If Museums Had Wings…

Our appetite for fine art took us to Milwaukee Art Museum with its collection of 25,000 works on display–making it one of the nation’s largest galleries. While I was curious about the collection, I was most interested in the Quadracci Pavilion, built by Spanish architect Santiago Calatrava in 2001.

The iconic winged structure has demonstrably changed the city skyline by Lake Michigan’s waterfront…

Lake Michigan

to the point that Milkwaukee now incorporates Calatrava’s  brise soleil in it logo.

visit milwaukee

Parallels to Calatrava’s Oculus at NYC–Gound Zero are unmistakable;

Oculus

comparisons are inevitable. 

Oculus reflected

The wings are extended most days until sunset, but stay retracted during nasty weather or high winds. 

wings

Sadly, Leah and I were greeted with high winds, but we were fortunate to tour the museum with so few visitors.

inside the wings

With the exception of a group of mini-pals,

mini-pals (2)

and isolated cases…

Calder dome

here and there…

patron and twigs

we felt like we had the space to ourselves–

Moves

which gave us more time to study some of the special artwork in greater detail without distraction or interruption:

poly capsule

Chihuly

Edge of England

Frank Stella

Glass and mirrors

laveview optics

Michelle Grabner(quickly scroll up and down for cool moiré effect)

While I never considered that the building was competing with the exhibitions, I was always eager to return to Calatrava’s public spaces…

hallway

to cleanse my palette before indulging in another bite of brain food!

Front End Smiles

The automotive industry has a lot to grin about, and they put it on display for all to see at the 118th edition of the New York International Auto Show, showcasing over 1000 cars and trucks from around the world at the Jacob Javits Convention Center in New York City.

Javits Center

Conventional wisdom affirms that mid-week crowds are typically thinner than weekend crowds, but judging from the sea of people milling through manufacturers’ exhibits, the blustery New York weather seems to have driven most tourists indoors to gawk at gleaming metal and polished plastic.

Online ticketing expedited entry access, however, there was a brief hold-up at our security clearance gate when a customer refused to surrender his pen knife to a yellow-shirted official.

“But it’s just a penknife,” he asserted. “Do you really think I’m a mass murderer carrying a blade that’s smaller than your pinkie?”

Like his knife, he had a point! But the security supervisor poured acid rain on his parade and confiscated it anyway, overruling his protests.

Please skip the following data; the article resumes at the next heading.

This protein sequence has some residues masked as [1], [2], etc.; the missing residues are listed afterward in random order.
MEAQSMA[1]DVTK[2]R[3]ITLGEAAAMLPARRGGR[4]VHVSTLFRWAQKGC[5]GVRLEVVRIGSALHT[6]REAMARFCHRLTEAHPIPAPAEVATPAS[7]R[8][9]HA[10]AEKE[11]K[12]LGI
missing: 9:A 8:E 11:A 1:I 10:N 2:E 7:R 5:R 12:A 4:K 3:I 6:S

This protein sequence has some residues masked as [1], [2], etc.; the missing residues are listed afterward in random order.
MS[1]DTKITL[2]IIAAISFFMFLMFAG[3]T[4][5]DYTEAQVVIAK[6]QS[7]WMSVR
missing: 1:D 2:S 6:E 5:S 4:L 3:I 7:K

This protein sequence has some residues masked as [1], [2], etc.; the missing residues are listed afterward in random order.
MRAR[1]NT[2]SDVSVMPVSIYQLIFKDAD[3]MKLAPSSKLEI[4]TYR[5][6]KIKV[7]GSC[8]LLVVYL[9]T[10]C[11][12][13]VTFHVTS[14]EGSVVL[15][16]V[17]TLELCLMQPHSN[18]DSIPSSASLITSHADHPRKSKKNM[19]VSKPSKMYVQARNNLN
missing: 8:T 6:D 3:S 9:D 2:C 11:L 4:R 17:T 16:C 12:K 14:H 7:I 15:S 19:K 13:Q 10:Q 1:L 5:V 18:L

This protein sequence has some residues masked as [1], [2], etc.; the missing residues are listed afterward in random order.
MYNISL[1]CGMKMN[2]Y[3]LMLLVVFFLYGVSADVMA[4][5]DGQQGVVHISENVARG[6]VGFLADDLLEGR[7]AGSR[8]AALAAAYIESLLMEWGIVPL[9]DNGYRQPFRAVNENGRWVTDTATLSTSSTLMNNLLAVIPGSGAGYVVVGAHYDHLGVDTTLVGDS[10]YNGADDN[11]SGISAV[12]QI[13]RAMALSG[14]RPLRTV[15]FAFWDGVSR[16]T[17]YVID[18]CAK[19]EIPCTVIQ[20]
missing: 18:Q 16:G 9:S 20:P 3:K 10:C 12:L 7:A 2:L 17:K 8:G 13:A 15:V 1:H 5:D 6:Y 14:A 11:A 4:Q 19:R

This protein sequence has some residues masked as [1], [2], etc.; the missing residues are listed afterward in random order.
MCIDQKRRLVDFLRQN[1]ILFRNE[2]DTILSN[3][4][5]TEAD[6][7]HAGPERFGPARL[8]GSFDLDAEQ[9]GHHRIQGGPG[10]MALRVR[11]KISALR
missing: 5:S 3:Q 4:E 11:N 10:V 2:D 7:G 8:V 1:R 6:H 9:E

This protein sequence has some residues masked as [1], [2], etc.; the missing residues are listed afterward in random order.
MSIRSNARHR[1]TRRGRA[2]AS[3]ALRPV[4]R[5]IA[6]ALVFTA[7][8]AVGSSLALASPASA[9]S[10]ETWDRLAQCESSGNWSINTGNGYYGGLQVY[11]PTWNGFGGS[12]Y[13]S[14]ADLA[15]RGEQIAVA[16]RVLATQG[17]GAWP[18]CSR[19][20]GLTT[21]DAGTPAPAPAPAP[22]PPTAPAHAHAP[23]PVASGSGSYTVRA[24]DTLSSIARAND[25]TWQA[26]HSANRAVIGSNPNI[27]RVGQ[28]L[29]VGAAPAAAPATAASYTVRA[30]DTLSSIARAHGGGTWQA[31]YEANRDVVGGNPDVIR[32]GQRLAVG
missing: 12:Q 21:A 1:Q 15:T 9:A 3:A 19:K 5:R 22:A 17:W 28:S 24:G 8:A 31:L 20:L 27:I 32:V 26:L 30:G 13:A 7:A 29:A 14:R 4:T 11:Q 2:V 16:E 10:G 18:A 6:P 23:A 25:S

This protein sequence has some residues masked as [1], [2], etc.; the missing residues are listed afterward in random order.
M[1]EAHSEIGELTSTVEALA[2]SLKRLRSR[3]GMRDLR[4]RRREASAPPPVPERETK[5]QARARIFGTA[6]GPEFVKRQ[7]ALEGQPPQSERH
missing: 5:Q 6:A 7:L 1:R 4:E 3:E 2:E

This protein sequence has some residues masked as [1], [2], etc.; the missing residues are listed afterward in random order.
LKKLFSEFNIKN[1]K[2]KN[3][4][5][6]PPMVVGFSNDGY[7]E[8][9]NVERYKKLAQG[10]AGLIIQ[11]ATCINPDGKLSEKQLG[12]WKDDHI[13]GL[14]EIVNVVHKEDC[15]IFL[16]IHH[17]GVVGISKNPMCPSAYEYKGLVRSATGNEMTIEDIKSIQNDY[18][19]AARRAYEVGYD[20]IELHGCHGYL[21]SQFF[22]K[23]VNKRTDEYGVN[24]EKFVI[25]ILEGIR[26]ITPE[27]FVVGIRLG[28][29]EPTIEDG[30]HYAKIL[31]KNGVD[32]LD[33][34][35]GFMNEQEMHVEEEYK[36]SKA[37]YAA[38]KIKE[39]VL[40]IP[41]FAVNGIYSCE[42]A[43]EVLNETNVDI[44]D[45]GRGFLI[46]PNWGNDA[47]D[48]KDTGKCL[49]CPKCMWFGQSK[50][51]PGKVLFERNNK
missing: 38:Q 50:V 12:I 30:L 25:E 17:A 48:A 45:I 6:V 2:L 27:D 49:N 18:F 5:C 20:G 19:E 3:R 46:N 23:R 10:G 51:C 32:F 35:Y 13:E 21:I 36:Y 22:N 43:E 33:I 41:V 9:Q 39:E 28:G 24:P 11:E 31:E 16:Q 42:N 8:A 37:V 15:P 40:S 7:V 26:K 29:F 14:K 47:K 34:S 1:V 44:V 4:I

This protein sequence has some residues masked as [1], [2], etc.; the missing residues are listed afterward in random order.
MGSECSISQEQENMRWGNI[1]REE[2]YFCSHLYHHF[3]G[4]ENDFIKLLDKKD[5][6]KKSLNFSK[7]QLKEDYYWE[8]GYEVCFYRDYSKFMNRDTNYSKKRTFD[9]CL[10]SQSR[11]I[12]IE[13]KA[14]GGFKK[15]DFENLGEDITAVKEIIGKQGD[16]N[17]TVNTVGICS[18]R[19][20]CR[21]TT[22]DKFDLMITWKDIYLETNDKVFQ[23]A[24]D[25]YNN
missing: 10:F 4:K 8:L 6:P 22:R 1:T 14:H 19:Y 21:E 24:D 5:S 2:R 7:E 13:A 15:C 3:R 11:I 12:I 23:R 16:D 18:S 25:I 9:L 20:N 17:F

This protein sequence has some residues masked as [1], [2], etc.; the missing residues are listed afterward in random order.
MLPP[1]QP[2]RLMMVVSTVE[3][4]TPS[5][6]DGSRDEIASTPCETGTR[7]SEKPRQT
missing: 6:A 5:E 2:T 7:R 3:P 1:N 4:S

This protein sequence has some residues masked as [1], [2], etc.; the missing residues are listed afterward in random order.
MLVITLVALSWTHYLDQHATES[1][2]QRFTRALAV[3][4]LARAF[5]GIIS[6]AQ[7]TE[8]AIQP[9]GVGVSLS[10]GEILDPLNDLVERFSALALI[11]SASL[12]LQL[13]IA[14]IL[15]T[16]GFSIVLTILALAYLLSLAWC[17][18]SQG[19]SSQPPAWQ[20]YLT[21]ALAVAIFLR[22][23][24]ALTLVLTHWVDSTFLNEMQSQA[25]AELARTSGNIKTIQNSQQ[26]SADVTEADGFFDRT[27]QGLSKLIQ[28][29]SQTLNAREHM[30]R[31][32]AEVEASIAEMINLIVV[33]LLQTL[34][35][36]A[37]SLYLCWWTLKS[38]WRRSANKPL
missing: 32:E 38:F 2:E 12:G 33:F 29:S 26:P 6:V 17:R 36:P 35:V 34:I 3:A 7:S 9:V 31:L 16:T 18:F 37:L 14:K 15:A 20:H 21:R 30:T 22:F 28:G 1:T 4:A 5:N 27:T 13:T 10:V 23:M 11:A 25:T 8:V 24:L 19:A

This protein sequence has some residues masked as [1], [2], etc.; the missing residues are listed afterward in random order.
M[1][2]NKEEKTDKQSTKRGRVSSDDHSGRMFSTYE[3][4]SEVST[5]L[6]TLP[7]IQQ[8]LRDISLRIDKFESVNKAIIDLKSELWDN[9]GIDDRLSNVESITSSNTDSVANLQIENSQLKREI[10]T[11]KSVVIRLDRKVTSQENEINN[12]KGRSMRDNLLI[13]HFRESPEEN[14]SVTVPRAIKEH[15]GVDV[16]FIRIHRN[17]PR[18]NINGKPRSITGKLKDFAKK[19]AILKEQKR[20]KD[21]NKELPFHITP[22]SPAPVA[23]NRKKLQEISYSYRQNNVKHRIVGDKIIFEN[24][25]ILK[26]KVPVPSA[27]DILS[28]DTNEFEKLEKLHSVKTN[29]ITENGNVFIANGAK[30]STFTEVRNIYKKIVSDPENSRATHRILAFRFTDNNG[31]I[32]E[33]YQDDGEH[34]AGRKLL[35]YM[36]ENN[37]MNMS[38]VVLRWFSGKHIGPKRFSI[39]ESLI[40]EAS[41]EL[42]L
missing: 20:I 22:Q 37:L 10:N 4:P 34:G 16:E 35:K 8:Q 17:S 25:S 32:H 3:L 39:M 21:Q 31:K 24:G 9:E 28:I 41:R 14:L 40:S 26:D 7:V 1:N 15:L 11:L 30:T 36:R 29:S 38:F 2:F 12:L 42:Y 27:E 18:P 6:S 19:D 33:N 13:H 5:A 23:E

Eventually, we safely entered the cavernous space…

welcome

only to overdose on a melange of oversized banners and advertorials covering all makes and models, with curtains of graphics and gargantuan walls of hypnotic lights coalescing into dizzying displays of one-upmanship.

Once we got our bearings, we targeted the pedestrian brands, for as much as this was an opportunity to regale in the glory of all the shapely models present (as well as the cars they were pitching), Leah and I were on the hunt for a new car. It was time to say goodbye to our Honda Civic Hybrid–who was showing her ten-year tenure after 130,000 miles–and “kick the tires” at a one-stop shopping venue like the car show with the notion that we might meet her worthy successor.

While navigating through the different brands, it became very clear that the array of chiseled lines and sculpted edges of each steel-coated body acts as a magnetic lure to onlookers, in the hopes that physical attraction follows the initial subliminal or emotional response.

Hence, each brand had its own legion of followers. Many were merely window-shopping. However, there were hundreds with more serious inclinations, who were infected with a seat-adjusting, knob-twisting, radio-tuning, steering wheel-gripping, and backseat legroom-testing fever that left long queues by the sides of the cars and trucks, as make-believe owners feature-fucked their way through the vehicle.

Of course, there was also a corps of car counselors available to cover all questions asked of them: “What’s the fuel economy? What’s the warranty? What’s the availability? What’s the cost? What’s the show discount?”

Virtual and augmented reality’s fingerprint was all over the show. Ford offered high-tech headgear tethered to microprocessing for a flight over an imaginary landscape of tomorrow’s transportation network. Dodge staged a roadster drag race challenge through a simulation windshield, complete with whiplash acceleration vibes synchronized and transmitted through the seat and steering wheel. Chevrolet incorporated dynamic movement and 360° engagement by throwing VR drivers up and down and around a test track with the wind in their faces. And Nissan employed a smartphone app and cardboard origami to build a viewer that thrusts the user through the internal combustion of their VC-turbo engine.

glasses.jpg

In keeping with the technology theme, auto companies were eager to email brochures, but almost always had oodles of glossy brochures for the taking, which made sponsor-driven shopping bags a hot commodity. Hyundai and Toyota were the giveaway gurus, providing popular blue and red totes for the asking…until there were none.